For years the white racer then stood in Wirth’s huge collection of fast and / or rare motorcycles and cars in his museum in Pleidelsheim, Swabia. Manfred Wirth unfortunately passed away in July 2014, the museum no longer exists, but at least the biturbo BMW has found a new place in certainly worthy hands: BMW specialist Jochen Siebenrock now owns it. She couldn’t find a better new home.

Wirths World

If you look back to Manfred Wirth’s early youth, you understand this man. A real motorcycle crazy, in the most positive sense. At the age of 13 he is said to have been rolling through the area with his brother’s 350 Horex, and at 18 he ventured into road racing on wild Kreidler constructions.

Manfred wirth.

He moved up to higher classes and switched to other brands, but after a fall, he ended his career as a hobby racing driver in 1966. In his private life he was still brisk, the bikes could hardly be fast enough – tuner friends like Mike Krauser always helped him to get high-performance material with which he cooked up and down the local highways with 270 things early on when the Japanese were still had no GSX-R racers or Fireblades at the start. Wirth’s ambitious and expensive project (of the 250,000 marks he is said to have borne around two thirds himself), to set several world records in Nardo in 1987, failed in advance, but the roadworthy record vehicle finally existed and from then on enriched his collection.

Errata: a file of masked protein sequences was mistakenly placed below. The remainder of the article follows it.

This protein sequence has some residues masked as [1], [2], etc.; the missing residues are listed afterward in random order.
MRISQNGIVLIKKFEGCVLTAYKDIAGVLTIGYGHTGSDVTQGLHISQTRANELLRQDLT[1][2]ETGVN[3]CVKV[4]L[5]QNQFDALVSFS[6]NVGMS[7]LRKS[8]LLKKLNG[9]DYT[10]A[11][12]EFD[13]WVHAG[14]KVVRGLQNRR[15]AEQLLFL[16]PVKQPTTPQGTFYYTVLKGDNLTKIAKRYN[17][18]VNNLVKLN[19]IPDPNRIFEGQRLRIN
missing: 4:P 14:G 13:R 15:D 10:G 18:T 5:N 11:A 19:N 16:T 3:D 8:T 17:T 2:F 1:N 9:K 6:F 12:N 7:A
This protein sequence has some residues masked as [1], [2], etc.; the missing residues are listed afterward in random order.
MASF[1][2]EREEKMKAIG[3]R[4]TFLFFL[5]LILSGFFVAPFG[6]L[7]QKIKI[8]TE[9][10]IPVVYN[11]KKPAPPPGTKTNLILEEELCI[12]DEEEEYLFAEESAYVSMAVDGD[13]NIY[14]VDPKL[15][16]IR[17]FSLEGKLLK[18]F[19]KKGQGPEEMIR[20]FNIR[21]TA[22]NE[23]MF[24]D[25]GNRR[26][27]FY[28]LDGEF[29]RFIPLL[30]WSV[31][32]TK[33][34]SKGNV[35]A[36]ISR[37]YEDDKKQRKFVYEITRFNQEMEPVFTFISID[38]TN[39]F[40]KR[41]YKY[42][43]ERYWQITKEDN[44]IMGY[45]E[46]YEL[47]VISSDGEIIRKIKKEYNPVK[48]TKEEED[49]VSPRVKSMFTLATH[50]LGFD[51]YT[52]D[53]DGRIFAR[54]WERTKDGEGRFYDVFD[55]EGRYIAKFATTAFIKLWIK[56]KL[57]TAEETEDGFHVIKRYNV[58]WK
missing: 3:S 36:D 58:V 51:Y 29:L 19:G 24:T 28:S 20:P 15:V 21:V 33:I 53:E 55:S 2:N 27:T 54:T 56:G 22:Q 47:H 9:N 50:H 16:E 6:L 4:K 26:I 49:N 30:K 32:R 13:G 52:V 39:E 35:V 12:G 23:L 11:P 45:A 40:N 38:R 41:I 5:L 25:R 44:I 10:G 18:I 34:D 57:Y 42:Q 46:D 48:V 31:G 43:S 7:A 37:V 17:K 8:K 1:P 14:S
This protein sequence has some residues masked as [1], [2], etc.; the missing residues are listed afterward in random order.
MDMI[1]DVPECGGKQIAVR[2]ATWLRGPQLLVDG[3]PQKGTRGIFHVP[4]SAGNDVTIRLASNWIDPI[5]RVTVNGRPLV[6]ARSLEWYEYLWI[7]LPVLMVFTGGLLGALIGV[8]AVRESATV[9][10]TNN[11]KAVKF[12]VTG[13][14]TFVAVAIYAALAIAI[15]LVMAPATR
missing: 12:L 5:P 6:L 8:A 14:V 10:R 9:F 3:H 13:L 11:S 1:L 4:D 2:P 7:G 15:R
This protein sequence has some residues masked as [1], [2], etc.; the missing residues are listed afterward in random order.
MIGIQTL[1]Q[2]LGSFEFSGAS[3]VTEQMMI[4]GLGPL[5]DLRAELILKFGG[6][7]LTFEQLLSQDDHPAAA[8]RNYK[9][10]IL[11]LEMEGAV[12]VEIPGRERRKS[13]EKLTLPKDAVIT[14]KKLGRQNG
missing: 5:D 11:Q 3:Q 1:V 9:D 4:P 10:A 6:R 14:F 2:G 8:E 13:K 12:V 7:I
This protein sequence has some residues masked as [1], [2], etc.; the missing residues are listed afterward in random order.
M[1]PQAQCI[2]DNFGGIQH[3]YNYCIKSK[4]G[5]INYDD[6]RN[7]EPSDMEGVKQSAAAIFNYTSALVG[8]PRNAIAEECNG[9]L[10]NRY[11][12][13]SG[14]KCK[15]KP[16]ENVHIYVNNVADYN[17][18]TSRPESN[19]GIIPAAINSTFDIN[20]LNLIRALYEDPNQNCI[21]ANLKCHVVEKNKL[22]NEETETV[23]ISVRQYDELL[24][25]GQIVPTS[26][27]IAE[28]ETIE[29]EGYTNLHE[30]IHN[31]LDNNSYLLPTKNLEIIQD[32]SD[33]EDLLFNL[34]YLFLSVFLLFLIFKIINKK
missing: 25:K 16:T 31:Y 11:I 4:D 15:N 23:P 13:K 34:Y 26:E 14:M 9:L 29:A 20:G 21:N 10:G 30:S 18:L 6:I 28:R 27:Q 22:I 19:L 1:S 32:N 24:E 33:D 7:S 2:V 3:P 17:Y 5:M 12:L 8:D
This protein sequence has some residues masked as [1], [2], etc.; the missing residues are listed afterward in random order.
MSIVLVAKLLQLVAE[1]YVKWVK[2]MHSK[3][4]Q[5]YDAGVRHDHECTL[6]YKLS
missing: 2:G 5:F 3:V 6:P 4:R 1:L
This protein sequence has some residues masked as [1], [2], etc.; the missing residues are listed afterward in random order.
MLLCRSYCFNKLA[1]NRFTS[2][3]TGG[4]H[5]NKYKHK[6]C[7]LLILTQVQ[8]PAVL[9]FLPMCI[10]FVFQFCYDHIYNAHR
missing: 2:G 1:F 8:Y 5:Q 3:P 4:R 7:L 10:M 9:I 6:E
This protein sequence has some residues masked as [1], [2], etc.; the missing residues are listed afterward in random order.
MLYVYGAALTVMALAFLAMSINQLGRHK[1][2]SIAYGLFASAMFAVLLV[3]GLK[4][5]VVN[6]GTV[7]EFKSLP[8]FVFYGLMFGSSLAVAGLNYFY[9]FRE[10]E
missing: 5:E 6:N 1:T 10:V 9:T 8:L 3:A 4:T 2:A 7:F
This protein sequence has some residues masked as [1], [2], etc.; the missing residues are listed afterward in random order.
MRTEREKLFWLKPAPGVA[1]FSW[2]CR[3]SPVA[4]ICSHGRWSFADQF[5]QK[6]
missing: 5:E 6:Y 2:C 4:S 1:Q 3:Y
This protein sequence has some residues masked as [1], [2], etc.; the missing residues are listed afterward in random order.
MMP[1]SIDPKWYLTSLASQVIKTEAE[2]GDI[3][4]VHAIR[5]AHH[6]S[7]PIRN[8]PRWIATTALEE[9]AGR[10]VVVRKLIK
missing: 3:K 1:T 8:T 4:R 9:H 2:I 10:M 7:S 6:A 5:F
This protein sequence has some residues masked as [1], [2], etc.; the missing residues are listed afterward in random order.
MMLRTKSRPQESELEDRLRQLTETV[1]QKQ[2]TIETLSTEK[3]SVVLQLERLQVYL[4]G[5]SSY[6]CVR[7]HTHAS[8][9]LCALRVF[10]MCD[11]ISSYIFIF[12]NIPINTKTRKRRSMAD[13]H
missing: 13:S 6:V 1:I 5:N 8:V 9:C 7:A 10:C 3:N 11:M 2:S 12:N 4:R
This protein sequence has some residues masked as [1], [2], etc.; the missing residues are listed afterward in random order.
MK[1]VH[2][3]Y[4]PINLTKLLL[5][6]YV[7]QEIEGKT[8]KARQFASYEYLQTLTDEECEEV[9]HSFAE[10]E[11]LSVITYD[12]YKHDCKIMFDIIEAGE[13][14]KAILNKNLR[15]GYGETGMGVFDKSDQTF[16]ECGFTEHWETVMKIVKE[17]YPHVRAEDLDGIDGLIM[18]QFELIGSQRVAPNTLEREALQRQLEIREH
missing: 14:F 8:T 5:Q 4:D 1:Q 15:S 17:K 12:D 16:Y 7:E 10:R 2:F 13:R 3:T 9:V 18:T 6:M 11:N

Wirth had already bought everything he could get hold of since the 1960s and gradually came into possession of numerous rare and exotic bikes, which he hoarded in a specially set up museum in Pleidelsheim near Stuttgart, partly for reasons of space. Most recently, around 300 motorcycles, scooters, sidecars, racing machines and cars were on view there on around 860 m². After Wirth’s death in 2014, attempts were made to maintain the museum for some time, but it has now been closed and the collection dissolved. Wirth’s world record project may have failed, the name of an indomitable original will be remembered. And the specimens in his collection are now delighting numerous new owners.